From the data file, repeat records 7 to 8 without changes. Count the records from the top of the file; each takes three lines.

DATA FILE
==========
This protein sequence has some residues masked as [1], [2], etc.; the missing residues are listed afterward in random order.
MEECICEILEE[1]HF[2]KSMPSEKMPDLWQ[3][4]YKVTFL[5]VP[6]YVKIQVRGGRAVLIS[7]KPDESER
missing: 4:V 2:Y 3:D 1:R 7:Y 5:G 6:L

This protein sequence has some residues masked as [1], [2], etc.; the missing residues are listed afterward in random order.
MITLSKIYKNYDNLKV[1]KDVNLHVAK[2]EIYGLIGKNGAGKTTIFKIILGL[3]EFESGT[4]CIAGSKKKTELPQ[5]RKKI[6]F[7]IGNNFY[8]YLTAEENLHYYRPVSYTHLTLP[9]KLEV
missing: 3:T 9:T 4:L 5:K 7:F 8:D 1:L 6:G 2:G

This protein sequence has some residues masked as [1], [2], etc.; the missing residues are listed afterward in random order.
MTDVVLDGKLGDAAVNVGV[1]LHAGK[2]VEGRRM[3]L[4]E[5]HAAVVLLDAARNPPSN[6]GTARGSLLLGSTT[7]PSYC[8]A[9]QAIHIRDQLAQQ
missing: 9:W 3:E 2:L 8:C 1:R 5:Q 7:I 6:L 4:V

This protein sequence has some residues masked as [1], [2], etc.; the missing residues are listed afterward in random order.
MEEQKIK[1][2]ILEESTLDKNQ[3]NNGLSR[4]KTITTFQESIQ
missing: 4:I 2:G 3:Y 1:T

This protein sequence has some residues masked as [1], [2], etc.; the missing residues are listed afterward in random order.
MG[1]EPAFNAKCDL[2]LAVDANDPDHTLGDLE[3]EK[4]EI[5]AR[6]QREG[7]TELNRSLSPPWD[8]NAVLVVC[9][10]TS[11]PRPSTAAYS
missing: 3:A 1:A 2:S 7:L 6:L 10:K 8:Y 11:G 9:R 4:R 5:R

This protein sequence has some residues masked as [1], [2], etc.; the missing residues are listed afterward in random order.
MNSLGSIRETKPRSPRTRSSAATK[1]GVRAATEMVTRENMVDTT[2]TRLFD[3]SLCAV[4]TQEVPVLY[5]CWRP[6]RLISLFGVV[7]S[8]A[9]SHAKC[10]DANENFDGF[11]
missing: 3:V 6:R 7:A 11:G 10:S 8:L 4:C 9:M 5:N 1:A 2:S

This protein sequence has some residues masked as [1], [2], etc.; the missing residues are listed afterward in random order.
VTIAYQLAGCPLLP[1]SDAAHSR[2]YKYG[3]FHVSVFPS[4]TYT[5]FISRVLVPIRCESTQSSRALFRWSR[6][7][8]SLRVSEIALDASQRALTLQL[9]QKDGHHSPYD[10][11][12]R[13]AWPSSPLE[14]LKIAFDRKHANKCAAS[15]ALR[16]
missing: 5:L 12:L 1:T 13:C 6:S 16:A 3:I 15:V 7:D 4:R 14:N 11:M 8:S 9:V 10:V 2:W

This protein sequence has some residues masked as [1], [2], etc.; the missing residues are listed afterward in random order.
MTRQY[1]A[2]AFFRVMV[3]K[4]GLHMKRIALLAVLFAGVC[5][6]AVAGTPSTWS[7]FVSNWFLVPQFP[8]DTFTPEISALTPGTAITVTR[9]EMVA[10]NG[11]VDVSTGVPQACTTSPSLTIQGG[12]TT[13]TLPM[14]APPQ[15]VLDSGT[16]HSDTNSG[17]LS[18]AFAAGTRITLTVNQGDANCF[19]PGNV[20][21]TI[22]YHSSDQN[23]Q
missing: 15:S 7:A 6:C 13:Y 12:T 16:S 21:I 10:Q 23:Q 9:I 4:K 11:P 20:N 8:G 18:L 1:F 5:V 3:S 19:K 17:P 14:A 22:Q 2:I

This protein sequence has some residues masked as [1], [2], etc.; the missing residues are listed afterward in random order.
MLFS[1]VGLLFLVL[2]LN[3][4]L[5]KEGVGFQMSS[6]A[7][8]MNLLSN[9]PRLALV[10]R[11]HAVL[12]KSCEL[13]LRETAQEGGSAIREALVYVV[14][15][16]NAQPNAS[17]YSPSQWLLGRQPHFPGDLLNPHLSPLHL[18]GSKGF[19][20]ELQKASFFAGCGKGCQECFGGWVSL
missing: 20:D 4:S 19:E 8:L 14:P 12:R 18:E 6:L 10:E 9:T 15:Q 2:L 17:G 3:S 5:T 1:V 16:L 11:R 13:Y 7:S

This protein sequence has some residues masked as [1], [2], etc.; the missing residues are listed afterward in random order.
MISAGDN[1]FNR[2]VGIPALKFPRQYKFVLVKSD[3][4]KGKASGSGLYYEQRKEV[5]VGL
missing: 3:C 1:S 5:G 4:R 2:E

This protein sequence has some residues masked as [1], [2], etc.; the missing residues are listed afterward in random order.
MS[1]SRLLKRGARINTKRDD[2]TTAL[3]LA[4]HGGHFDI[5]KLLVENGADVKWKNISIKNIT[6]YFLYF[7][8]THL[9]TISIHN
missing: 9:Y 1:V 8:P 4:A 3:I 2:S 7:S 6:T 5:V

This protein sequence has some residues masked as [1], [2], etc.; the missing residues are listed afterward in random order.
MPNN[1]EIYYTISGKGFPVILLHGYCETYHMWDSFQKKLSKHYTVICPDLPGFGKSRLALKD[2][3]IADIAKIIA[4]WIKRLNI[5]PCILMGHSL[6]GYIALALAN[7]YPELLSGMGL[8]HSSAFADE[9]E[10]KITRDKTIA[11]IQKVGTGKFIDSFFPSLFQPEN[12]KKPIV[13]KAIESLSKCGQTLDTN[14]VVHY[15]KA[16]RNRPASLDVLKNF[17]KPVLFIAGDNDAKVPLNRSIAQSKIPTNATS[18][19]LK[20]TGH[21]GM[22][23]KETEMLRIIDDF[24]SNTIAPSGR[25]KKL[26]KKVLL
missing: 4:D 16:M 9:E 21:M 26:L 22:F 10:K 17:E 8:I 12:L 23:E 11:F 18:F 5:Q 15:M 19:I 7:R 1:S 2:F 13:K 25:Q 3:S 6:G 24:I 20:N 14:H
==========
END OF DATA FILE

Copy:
This protein sequence has some residues masked as [1], [2], etc.; the missing residues are listed afterward in random order.
VTIAYQLAGCPLLP[1]SDAAHSR[2]YKYG[3]FHVSVFPS[4]TYT[5]FISRVLVPIRCESTQSSRALFRWSR[6][7][8]SLRVSEIALDASQRALTLQL[9]QKDGHHSPYD[10][11][12]R[13]AWPSSPLE[14]LKIAFDRKHANKCAAS[15]ALR[16]
missing: 5:L 12:L 1:T 13:C 6:S 16:A 3:I 15:V 7:D 4:R 14:N 11:M 8:S 9:V 10:V 2:W

This protein sequence has some residues masked as [1], [2], etc.; the missing residues are listed afterward in random order.
MTRQY[1]A[2]AFFRVMV[3]K[4]GLHMKRIALLAVLFAGVC[5][6]AVAGTPSTWS[7]FVSNWFLVPQFP[8]DTFTPEISALTPGTAITVTR[9]EMVA[10]NG[11]VDVSTGVPQACTTSPSLTIQGG[12]TT[13]TLPM[14]APPQ[15]VLDSGT[16]HSDTNSG[17]LS[18]AFAAGTRITLTVNQGDANCF[19]PGNV[20][21]TI[22]YHSSDQN[23]Q
missing: 15:S 7:A 6:C 13:Y 12:T 16:S 21:I 10:Q 23:Q 9:I 4:K 11:P 20:N 8:G 18:L 1:F 5:V 3:S 19:K 17:P 14:A 22:Q 2:I